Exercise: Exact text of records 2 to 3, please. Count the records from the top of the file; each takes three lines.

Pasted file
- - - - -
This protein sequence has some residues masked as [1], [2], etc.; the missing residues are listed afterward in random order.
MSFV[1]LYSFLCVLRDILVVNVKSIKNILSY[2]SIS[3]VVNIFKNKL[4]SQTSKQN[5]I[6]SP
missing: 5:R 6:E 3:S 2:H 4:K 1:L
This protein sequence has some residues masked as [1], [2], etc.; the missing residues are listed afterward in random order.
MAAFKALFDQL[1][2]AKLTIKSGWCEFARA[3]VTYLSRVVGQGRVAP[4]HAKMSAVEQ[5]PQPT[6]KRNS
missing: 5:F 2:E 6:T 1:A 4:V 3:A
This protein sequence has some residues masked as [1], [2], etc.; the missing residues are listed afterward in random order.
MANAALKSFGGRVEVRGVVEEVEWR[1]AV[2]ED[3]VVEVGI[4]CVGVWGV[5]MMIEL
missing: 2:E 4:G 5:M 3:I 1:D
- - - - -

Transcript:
This protein sequence has some residues masked as [1], [2], etc.; the missing residues are listed afterward in random order.
MAAFKALFDQL[1][2]AKLTIKSGWCEFARA[3]VTYLSRVVGQGRVAP[4]HAKMSAVEQ[5]PQPT[6]KRNS
missing: 5:F 2:E 6:T 1:A 4:V 3:A
This protein sequence has some residues masked as [1], [2], etc.; the missing residues are listed afterward in random order.
MANAALKSFGGRVEVRGVVEEVEWR[1]AV[2]ED[3]VVEVGI[4]CVGVWGV[5]MMIEL
missing: 2:E 4:G 5:M 3:I 1:D